Liuwa Plains National Park
This remote park in the far west is pristine wilderness, which to the ardent bush lover, makes it its biggest attraction and the rewards are great.
The game is spread out across the plains and takes some driving around to find. But to come upon a vast herd of blue wildebeest, a prowling wild dog, a dozing pride of lion in this forgotten piece of Africa is especially fascinating because of its completely natural and uncommercialised state. The birdlife is abundant and the very dramatic storms and lightning rising up on the horizon, contrasting with the green and gold grasslands create views of spectacular magnitude and fantastic photographic opportunities.
What to see
In November, with the onset of the rains, the massive herds of blue wildebeest arrive from Angola, traversing the plains in their thousands, very often mingling with zebra along the way or gathering around water holes and pans.
Other unusual antelope found include oribi, red lechwe, steinbuck, duiker, tsessebe and roan. The Jackal, serval, wildcat, wild dog as well as lion and hyena are the predators of the area. Many birds migrate here during the rains and massive flocks of birds can be seen as they migrate south. Some of the more notables are the white bellied bustards, secretary bird, red billed and hottentot teals, crowned and wattled cranes, long tailed whydah, sooty chat, yellow throated longclaw, large flocks of black winged pratincoles around the pans, fish eagle, tawny eagle, marshall eagle, woodland kingfisher, pink throated longclaw. The plains are dotted with woodlands which also make for excellent birding.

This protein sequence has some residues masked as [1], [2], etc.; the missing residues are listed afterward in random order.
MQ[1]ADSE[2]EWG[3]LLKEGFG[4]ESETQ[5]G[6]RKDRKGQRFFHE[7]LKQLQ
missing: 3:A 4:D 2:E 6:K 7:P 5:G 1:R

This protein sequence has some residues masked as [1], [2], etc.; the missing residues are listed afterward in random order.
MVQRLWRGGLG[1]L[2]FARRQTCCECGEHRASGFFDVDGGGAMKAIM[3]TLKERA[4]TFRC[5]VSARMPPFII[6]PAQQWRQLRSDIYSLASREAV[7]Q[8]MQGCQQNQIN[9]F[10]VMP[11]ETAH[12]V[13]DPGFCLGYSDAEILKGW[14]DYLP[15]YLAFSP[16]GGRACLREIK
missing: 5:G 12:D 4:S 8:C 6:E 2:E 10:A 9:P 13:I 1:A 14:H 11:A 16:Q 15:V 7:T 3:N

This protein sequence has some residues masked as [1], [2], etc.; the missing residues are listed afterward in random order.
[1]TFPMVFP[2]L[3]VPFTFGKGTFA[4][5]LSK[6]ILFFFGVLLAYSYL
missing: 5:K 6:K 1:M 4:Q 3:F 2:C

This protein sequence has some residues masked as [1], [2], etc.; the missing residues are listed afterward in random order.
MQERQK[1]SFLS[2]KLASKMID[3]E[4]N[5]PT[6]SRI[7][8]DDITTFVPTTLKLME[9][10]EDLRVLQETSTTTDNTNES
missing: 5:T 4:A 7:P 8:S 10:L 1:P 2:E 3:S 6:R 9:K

When to go
August to December. In November as the rainy season begins, dramatic cloud formations erupt as the storms build, creating spectacular skylines and with the onset of the rains, carpets of flowers explode around the pans. This is also the time when large herds of blue wildebeest migrate across the plains from neighbouring Angola.
Liuwa Plain is best accessed via one of three tour operators offering ‘mobile safaris’.
Private access demands at least two 4WD vehicles, complete self sufficiency in terms of fuel, catering and camping supplies as well as a healthy degree of offroad driving experience. Permission for private entry can be obtained from the National Parks and Wildlife Services office at Chilanga (near Lusaka) or Kalabo, the closest town to the plains. Kalabo is also the place to hire a guide. This is essential as it is very easy to get very lost.
The road from Katima Mulilo to Kalabo is fine up to the Nangweshi/Senanga ferry. From that point to Kalabo, estimate two days to do the 180 kilometres - low range driving over very sandy roads. There is no fuel available at Kalabo so carry extra supplies.
Accessing Kalabo from Mongu depends on the seasonal levels of the Zambezi - enquire at Mongu’s port office for available options which range from the Post Boat to two ferries.